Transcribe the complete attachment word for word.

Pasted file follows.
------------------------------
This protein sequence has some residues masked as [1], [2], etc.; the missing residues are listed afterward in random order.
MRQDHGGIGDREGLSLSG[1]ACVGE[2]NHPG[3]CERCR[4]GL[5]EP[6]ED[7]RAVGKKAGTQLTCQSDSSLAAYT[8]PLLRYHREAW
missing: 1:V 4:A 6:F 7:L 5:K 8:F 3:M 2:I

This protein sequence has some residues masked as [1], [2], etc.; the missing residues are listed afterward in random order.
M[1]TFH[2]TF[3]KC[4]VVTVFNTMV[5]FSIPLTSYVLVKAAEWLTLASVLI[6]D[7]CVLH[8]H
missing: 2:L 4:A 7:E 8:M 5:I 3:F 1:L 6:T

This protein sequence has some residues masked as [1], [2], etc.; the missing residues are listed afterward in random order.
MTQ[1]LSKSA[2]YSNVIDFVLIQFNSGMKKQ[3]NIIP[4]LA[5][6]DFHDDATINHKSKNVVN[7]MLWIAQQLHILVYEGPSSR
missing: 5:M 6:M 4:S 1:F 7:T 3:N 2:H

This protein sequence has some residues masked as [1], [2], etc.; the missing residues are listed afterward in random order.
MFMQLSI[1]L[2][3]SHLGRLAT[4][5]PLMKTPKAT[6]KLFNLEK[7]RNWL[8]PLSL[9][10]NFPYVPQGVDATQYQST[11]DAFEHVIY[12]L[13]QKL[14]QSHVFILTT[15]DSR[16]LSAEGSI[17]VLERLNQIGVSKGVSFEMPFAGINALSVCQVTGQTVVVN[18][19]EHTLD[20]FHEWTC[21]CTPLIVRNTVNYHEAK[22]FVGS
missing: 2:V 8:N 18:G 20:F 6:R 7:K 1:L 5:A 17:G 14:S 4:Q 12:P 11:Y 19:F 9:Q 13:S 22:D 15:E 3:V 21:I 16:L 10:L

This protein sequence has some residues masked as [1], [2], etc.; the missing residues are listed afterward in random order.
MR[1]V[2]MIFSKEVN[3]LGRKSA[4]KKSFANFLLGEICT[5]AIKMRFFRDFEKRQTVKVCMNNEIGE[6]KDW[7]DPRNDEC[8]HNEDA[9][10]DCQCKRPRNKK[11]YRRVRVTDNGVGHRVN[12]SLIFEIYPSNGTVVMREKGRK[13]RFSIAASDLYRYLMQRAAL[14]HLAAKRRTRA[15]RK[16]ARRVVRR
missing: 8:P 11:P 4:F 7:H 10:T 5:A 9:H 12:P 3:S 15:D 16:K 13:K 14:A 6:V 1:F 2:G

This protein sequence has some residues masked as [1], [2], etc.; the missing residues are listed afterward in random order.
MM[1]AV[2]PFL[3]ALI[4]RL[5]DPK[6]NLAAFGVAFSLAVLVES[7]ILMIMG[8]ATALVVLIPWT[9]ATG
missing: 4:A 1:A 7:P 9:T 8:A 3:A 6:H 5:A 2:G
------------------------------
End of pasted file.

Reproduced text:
This protein sequence has some residues masked as [1], [2], etc.; the missing residues are listed afterward in random order.
MRQDHGGIGDREGLSLSG[1]ACVGE[2]NHPG[3]CERCR[4]GL[5]EP[6]ED[7]RAVGKKAGTQLTCQSDSSLAAYT[8]PLLRYHREAW
missing: 1:V 4:A 6:F 7:L 5:K 8:F 3:M 2:I

This protein sequence has some residues masked as [1], [2], etc.; the missing residues are listed afterward in random order.
M[1]TFH[2]TF[3]KC[4]VVTVFNTMV[5]FSIPLTSYVLVKAAEWLTLASVLI[6]D[7]CVLH[8]H
missing: 2:L 4:A 7:E 8:M 5:I 3:F 1:L 6:T

This protein sequence has some residues masked as [1], [2], etc.; the missing residues are listed afterward in random order.
MTQ[1]LSKSA[2]YSNVIDFVLIQFNSGMKKQ[3]NIIP[4]LA[5][6]DFHDDATINHKSKNVVN[7]MLWIAQQLHILVYEGPSSR
missing: 5:M 6:M 4:S 1:F 7:T 3:N 2:H

This protein sequence has some residues masked as [1], [2], etc.; the missing residues are listed afterward in random order.
MFMQLSI[1]L[2][3]SHLGRLAT[4][5]PLMKTPKAT[6]KLFNLEK[7]RNWL[8]PLSL[9][10]NFPYVPQGVDATQYQST[11]DAFEHVIY[12]L[13]QKL[14]QSHVFILTT[15]DSR[16]LSAEGSI[17]VLERLNQIGVSKGVSFEMPFAGINALSVCQVTGQTVVVN[18][19]EHTLD[20]FHEWTC[21]CTPLIVRNTVNYHEAK[22]FVGS
missing: 2:V 8:N 18:G 20:F 6:R 7:K 1:L 5:A 17:G 14:S 4:Q 12:P 11:Y 19:F 9:Q 13:S 22:D 15:E 3:V 21:I 16:L 10:L

This protein sequence has some residues masked as [1], [2], etc.; the missing residues are listed afterward in random order.
MR[1]V[2]MIFSKEVN[3]LGRKSA[4]KKSFANFLLGEICT[5]AIKMRFFRDFEKRQTVKVCMNNEIGE[6]KDW[7]DPRNDEC[8]HNEDA[9][10]DCQCKRPRNKK[11]YRRVRVTDNGVGHRVN[12]SLIFEIYPSNGTVVMREKGRK[13]RFSIAASDLYRYLMQRAAL[14]HLAAKRRTRA[15]RK[16]ARRVVRR
missing: 8:P 11:P 4:F 7:H 10:T 5:A 9:H 12:P 3:S 15:D 16:K 13:K 14:A 6:V 1:F 2:G

This protein sequence has some residues masked as [1], [2], etc.; the missing residues are listed afterward in random order.
MM[1]AV[2]PFL[3]ALI[4]RL[5]DPK[6]NLAAFGVAFSLAVLVES[7]ILMIMG[8]ATALVVLIPWT[9]ATG
missing: 4:A 1:A 7:P 9:T 8:A 3:A 6:H 5:A 2:G